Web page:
The joy of genealogy comes not only in identifying long-ago ancestors, but also in unearthing the stories that make them come to life. The Chronicling America website makes available historic newspaper pages and photos, which family historians can search at no cost from their home or library computer.
The site, https://chroniclingamerica.loc.gov, is a partnership between the National Endowment for the Humanities and the Library of Congress to develop a searchable database of U.S. newspapers. The partnership, called the National Digital Newspaper Program, maintains the Chronicling America website.
To get started, go to the second search bar down from the top of the page and select a state, range of dates, and topic — such as Mineral Point, Henry Dodge or Badger Mine. When I searched for “Badger Mine” between 1882 and 1929, the second of 79 results was from the Iowa County Democrat of Feb. 1, 1912, which stated: “The Badger mine, situated near Mifflin and owned by Linden people have [sic] changed owners. The purchasers are eastern capitilists [sic].”
Federal grants to state and local organizations have funded the scanning of microfilmed and printed historic newspaper pages. The Wisconsin Historical Society received a 2015 grant to scan 100,000 pages and in 2018 received a second National Endowment for the Humanities grant to digitize and add another 100,000 pages to the database. A WHS advisory committee representing historical societies, libraries, educators and journalists selected the newspaper titles to add. These included the Baraboo News (1906-11), the Baraboo Weekly News (1912-13) and the Vernon County Censor (1898-1922).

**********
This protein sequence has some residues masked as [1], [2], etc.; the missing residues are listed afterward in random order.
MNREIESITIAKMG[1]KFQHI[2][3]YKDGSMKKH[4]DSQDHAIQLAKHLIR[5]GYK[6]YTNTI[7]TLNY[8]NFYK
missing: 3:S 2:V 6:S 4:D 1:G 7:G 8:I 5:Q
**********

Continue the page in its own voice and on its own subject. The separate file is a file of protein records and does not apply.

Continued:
If you are looking for a Wisconsin newspaper, you can also search the online Wisconsin Historical Society Newspaper Collection (www.wisconsinhistory.org/Records/Article/CS15022). It offers a state map showing towns with digitized newspapers. Click on the town to bring up the name of the town, newspaper and publication dates available. A link takes you to the paper on the Changing America site. The collection currently lists, for instance, 26 newspapers in Grant County, 21 papers in Iowa County, 14 papers in Lafayette County and 17 papers in Sauk County.
The Wisconsin Historical Society Newspaper Collection additionally offers the Wisconsin Name Index Collection, containing obituaries and newspaper clippings, and excerpts from biographical books. The Wisconsin Local History and Biographical Articles Collection contains 16,000 newspaper articles. The society’s library subscribes to several newspaper databases available on the library’s public computers. Newspaperarchive.com can also be used at home at no cost to Wisconsin residents through badgerlink.net.
Doris Green authored “Elsie’s Story: Chasing a Family Mystery” and “Wisconsin Underground: A Guide to Cave, Mines, and Tunnels.” Coming soon: “Minnesota Underground,” co-authored Greg Brick, PhD. All are available from http://henschelhausbooks.com, Amazon or your bookstore.